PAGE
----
Fidel Castro, the leader of the Cuban Revolution and president of Cuba for over 50 years, was announced dead by his brother Raúl Castro.

Castro ceded power to his brother in 2006 after falling ill, and years later he formally stepped down from the presidency.

Fidel Castro has passed away at 90. Photo credit: Claudia Daut / Reuters / The Daily Beast
Fidel Castro has passed away at 90. Photo credit: Claudia Daut / Reuters / The Daily Beast

Fidel Castro was the modern politician with the longest time in power, compared only to Queen Elizabeth II. During his rule, he defied the United States policies and served as a launch base for Russian ballistic missiles, leading to a point where everyone believed that a nuclear disaster was imminent.

Although Castro was strongly backed by some of his firmest allies in the form of Russia during the Cold War, and Venezuela, the consensus is that Fidel Castro was a dictator who oppressed the people of Cuba, mainly through firing squads, persecution, poverty, and human rights abuse.

“While Cuba remains a totalitarian island, it is my hope that today marks a move away from the horrors endured for too long, and toward a future in which the wonderful Cuban people finally live in the freedom they so richly deserve. Though the tragedies, deaths, and pain caused by Fidel Castro cannot be erased, our administration will do all it can to ensure the Cuban people can finally begin their journey toward prosperity and liberty,” stated President-elect Donald Trump.

Finally, Fidel Castro Ruz lays to rest

Castro managed to make adversity against the United States his primary focus of development toward a Stalinist dictatorship, stomping individual freedoms, and always seeking confrontation to delve deeper to a state of “constant warfare,” even if the real source of danger for Cubans were the officials of Castro’s government.

Fidel Castro participated in several insurgency movements throughout the Americas, which allowed him to learn the basics of starting a revolution in arms. Castro was named a candidate for the House of Representatives in 1952, which let him be directly involved in Cuban politics. He met General Fulgencio Batista, a right-wing dictator tied to the United States. Batista seized power that same year and declared himself president, canceling the upcoming elections.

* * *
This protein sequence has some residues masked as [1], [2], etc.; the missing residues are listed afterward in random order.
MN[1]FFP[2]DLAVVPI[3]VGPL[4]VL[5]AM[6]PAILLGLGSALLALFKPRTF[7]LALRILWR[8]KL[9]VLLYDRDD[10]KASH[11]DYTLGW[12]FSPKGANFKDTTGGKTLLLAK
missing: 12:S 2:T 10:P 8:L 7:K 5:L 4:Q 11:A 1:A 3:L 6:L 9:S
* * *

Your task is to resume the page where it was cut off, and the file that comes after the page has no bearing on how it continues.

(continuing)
Rapidly, Castro founded a group called “The Movement,” recruiting over one thousand members from the poorest districts in Havana. Castro kept himself distanced from traditional leftist parties to avoid raising suspicions. As months passed, he hoarded weapons to prepare an attack on the Moncada Barracks. As he arrived with his rebels, he was met with machine gun fire, which led to several losses on both sides. Batista called for a martial law and a military lockdown while Castro fled to the mountains to further develop his guerrilla tactics.

Ernesto "Che" Guevara and Fidel Castro. Photo credit: AFP / Getty Images / CNBC
Ernesto “Che” Guevara and Fidel Castro. Photo credit: AFP / Getty Images / CNBC

When he was prosecuted for the attack, Castro, a law student, embarrassed the army and the prosecutors by clarifying that he had risen against an unconstitutional leader. After being sentenced to 15 years in prison, he delivered his famous speech titled “History Will Absolve Me.”

Being forced to flee from Cuba, Castro met the Argentinian revolutionary Ernesto “Che” Guevara in Mexico, who shared his Marxist views. After touring for support, Castro and his troops entered Cuba aboard the Granma, a rudimentary boat, as Batista’s regime attacked them. Through guerrilla warfare tactics, Castro and his followers attacked small army posts to obtain supplies. The group garnered support from local settlements, boosting the rebel forces to over 200 men.

Pioneering a new way of seizing power by the force

With time, Castro gained strength and support, even from the United States after a report on his cavalcade was published in The New York Times. Due to their inexperience fighting against guerrilla warfare, Batista’s troops were not able to harm Castro’s, who were aided by locals who opposed Batista’s oppressive politics. By December 31, 1958, Castro controlled critical sectors of Cuba, which led the U.S. to instruct General Eugenio Cantillo to arrest Batista, agree to a ceasefire with Castro, and proclaim Carlos Piedra as president. Batista fled the country with hundreds of millions of dollars, after which Castro seized control of the government on New Year’s Eve.

One year later, he was sworn in as Prime Minister. He initially denied any involvement with Marxism, even if his hand-picked officers were radical Marxists. A populist government, Castro’s time in power provided people with essential services, such as education, water, housing, and medical aid. He was a “man of the people,” always determined to maintain dialogue and answer questions. Students, workers, and farmers widely supported the first years of his mandate. Professionals in the middle class opposed his views and migrated to Florida, allowing Castro to have a tighter grip on power and to persecute dissidents on behalf of the party’s ideals, with a free use of torture and assassination for anyone who opposed the revolution.

U.S. presidents, from Eisenhower up to Kennedy, saw Castro as a threat to continental stability, which led to over 600 proposed plans to kill the leader of the Cuban Revolution. Some of the methods include poisoned or exploding cigars and even a booby-trapped sea conch for Castro to pick up and die in an explosion.

Throughout his life, Castro was a pain in the rear of the U.S. and a world-class strategist, influencing dictators and leftists alike. He promised freedom for Cubans but instead met them with torture, hunger, and shooting squads aimed at homosexuals, musicians, and anyone who brought any hint of external influence to the isle of Cuba.

Source: CNN